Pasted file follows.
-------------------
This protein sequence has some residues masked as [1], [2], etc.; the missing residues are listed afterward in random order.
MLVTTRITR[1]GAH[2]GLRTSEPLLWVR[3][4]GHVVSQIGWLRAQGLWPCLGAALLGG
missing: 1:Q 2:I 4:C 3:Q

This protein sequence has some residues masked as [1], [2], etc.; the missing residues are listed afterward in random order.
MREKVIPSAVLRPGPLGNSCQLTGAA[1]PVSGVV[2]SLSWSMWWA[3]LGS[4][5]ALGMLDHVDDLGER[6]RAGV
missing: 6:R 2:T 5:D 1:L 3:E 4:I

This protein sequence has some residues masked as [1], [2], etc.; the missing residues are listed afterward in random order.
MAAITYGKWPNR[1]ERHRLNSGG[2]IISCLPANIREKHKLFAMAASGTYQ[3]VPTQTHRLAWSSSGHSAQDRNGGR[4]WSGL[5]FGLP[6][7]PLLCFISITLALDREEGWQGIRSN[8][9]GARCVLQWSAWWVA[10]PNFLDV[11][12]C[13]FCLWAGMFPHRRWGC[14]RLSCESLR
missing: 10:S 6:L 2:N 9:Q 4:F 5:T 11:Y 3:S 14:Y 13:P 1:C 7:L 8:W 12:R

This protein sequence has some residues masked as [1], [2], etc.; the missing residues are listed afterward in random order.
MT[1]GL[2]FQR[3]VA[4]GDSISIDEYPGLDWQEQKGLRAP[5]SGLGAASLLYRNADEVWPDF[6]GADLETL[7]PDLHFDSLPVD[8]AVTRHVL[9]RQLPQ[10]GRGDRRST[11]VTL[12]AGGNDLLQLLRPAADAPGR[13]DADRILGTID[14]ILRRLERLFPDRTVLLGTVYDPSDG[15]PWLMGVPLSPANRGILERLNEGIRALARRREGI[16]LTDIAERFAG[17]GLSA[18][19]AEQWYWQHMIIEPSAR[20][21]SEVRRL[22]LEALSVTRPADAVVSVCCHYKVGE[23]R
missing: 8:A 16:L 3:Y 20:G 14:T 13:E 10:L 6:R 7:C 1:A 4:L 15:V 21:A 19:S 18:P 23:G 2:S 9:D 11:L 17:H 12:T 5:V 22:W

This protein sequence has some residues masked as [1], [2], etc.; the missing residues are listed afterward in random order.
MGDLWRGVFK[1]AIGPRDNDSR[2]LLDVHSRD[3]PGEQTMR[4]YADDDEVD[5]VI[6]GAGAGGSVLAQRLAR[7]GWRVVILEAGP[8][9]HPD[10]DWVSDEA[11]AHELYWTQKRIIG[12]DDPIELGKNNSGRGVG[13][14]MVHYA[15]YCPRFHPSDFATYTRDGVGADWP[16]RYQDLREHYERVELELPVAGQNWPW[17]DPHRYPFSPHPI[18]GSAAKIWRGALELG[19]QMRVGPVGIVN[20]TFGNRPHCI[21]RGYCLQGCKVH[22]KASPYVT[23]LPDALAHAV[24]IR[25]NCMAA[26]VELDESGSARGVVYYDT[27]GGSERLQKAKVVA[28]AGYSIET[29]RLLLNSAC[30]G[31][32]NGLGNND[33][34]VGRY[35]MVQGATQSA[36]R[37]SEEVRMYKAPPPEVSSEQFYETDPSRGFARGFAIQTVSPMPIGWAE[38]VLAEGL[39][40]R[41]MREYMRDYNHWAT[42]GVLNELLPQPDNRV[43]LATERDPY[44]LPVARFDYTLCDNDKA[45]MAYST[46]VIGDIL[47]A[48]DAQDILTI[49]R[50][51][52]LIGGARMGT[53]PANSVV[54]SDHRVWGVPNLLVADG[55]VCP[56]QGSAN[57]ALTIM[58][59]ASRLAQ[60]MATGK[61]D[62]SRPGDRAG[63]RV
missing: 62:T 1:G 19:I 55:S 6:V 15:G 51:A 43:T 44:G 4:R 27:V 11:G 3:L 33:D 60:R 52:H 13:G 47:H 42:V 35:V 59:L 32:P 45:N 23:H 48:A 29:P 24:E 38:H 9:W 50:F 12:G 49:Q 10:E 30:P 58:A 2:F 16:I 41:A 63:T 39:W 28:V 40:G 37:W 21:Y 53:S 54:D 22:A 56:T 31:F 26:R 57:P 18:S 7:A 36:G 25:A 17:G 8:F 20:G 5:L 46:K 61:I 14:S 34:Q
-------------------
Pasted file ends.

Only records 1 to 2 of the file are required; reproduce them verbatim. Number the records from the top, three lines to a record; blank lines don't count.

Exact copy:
This protein sequence has some residues masked as [1], [2], etc.; the missing residues are listed afterward in random order.
MLVTTRITR[1]GAH[2]GLRTSEPLLWVR[3][4]GHVVSQIGWLRAQGLWPCLGAALLGG
missing: 1:Q 2:I 4:C 3:Q

This protein sequence has some residues masked as [1], [2], etc.; the missing residues are listed afterward in random order.
MREKVIPSAVLRPGPLGNSCQLTGAA[1]PVSGVV[2]SLSWSMWWA[3]LGS[4][5]ALGMLDHVDDLGER[6]RAGV
missing: 6:R 2:T 5:D 1:L 3:E 4:I